'I know people are upset but mods are and will continue to remain free,' says Bethesda on Creation Club backlash

Bethesda's divisive Creation Club launched into beta last week to a mixed reception. Despite claiming not to be a paid mods system, there are aspects to the initiative which make it seem that way—something Chris has discussed on more than one occasion. Speaking at PAX West last week, Pete Hines addressed Bethesda's standpoint on mods, its future plans, and the Creation Club itself.   

In conversation with Tek Syndicate, Hines was first asked about Bethesda's relationship and overall goal with mods into the future. 

"We have been supporting mods and making the mod community grow and be viable since 2002. We're going to continue to try and do new things. That's it," says Hines. "We're gonna continue to try new stuff and see what works and see what doesn't. We tried paid mods—it didn't work. Allowing people to pay for the mods and have them be that long and all the stuff, all the problems, we said: okay, we're not going to do paid mods."

Tek Syndicate then suggests to Hines than an underlying worry of players is that modders who feature their work on Nexus Mods and/or Steam workshop might stop supplying mods here in the pursuit of money. 

"It doesn't seem to have been the case for many of the creators we're working with so far. They're like: there's stuff that I want to pitch you guys for that and I still have mods that I want to do and so I'm going to do both," Hines explains. "You have to understand that one of the reasons that this is not paid mods is that when they're working for us it's a job. They're not getting paid only if the stuff sells, they're getting paid like an external contractor all along the way.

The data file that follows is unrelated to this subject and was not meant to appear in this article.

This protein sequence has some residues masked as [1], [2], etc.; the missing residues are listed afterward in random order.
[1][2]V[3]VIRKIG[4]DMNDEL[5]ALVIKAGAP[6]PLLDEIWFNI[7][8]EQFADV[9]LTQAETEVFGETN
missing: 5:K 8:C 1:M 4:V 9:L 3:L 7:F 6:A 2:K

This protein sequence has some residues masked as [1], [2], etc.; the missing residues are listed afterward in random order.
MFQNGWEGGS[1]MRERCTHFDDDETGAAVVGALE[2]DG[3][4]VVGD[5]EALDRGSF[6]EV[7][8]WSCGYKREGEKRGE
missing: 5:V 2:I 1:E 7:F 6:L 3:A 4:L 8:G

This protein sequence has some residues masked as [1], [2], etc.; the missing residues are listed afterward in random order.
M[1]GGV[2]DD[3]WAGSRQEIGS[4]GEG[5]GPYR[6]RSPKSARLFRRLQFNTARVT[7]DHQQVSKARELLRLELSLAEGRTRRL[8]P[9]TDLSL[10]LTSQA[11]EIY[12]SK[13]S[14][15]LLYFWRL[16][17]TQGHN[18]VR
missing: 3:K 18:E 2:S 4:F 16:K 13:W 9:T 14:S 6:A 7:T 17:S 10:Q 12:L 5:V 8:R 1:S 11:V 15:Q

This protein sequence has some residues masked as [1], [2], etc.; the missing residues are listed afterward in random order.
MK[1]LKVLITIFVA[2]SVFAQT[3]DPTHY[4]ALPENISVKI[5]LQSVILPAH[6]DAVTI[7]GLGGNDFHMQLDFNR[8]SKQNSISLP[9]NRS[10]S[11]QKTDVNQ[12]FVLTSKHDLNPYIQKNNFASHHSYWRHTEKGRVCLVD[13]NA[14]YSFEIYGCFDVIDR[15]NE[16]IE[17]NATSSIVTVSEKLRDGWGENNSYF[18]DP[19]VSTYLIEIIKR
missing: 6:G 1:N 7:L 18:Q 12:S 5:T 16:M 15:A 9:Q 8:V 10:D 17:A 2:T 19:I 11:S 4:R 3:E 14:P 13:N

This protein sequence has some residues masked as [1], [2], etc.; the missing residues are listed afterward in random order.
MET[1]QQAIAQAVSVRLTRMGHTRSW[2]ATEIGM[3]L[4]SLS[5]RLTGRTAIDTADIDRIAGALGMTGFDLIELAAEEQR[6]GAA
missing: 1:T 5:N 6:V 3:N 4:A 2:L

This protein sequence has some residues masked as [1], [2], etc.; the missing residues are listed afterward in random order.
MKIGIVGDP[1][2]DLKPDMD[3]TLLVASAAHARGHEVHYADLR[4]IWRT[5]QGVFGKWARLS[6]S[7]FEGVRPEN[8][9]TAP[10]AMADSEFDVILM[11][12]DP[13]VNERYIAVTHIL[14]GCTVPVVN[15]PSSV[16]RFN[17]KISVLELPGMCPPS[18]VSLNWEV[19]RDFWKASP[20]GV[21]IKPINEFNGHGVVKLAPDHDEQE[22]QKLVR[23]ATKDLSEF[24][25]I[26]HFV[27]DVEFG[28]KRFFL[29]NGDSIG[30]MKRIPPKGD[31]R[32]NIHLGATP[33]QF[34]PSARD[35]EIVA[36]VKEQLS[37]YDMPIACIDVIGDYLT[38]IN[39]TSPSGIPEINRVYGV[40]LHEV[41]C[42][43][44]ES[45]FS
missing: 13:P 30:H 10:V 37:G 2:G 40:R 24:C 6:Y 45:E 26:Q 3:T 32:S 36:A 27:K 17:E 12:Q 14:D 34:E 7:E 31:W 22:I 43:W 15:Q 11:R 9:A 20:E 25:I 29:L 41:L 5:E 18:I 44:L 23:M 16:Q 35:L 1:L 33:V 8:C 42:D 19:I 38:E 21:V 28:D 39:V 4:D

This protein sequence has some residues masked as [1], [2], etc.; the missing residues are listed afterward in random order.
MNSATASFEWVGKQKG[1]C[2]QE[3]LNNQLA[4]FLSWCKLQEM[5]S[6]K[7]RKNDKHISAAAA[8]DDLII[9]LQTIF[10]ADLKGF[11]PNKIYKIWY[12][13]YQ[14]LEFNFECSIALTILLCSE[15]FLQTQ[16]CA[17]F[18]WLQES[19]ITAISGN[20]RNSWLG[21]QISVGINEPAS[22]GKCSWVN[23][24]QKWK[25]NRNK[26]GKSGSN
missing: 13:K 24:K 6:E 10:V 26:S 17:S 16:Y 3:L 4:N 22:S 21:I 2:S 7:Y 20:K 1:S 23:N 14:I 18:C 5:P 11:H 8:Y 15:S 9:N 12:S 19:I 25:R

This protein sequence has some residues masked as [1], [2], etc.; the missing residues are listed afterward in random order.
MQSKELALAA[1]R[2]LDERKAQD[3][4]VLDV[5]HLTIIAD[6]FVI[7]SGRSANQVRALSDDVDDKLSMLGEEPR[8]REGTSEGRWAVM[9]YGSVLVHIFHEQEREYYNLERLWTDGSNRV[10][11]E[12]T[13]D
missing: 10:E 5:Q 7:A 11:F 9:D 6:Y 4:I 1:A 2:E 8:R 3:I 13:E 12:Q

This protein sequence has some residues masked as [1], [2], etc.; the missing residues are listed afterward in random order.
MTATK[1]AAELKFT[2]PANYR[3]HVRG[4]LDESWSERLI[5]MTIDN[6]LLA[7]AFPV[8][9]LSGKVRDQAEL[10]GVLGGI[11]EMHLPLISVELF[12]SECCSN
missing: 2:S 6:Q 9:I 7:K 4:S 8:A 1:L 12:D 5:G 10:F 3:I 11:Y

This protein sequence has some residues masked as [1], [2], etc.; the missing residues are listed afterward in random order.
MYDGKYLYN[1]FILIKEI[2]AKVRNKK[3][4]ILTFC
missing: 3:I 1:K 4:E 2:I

"The risk is removed for them because they're getting paid and treated like a real external developer, working alongside us. They wanna go do mods in their free time? Well they still can, because this is a job and that's mods and the two just aren't the same."

Hines continues: "You get to take somebody who's known for mods and give them a chance to get to experience being a game developer… Look it's early days, it hasn't been a week [at the time of interview]. I know people are upset and frustrated but at the end of the day mods are and will continue to remain free. Modders can continue to do whatever they want through our own stuff, through Nexus, go nuts."

Hines is then pressed about the standard of mods that feature on the Creation Club, with Tek Syndicate suggesting it's possible to get better quality mods on the likes of Nexus for free. 

"Right. But that's subjective. And we're not requiring you to buy Creation Club creations to continue playing the game that you already own," Hines replies. "It's no different than if there's a videogame out there and you don't like it because you don't think it's as good as something else that's free-to-play or some mod that somebody's doing—then don't buy it. I don't understand what the problem is that across all platforms that there's an offering that somebody has to buy, because you also have the choice to not buy it. 

"We've been supporting this for 15 years, it exists because we wanted it to. We put all of the effort into the Creation Club, we continued to put tools out to make sure that modders could do that. We could have a long time ago said: no, you can only make it available through these. 

"There was all the same concern, by the way, when we said we were doing mods on Bethesda.net. And what was the big outcry? Oh, they're trying to shut down Nexus and everything else. Did that actually happen? Are you having trouble finding mods on Nexus? Is there a shortage of those? No. People can continue to do whatever the hell they want, have fun, it's modding, play with what you want, create what you want, go nuts."

Skip to 3.50 below for Hines on the above.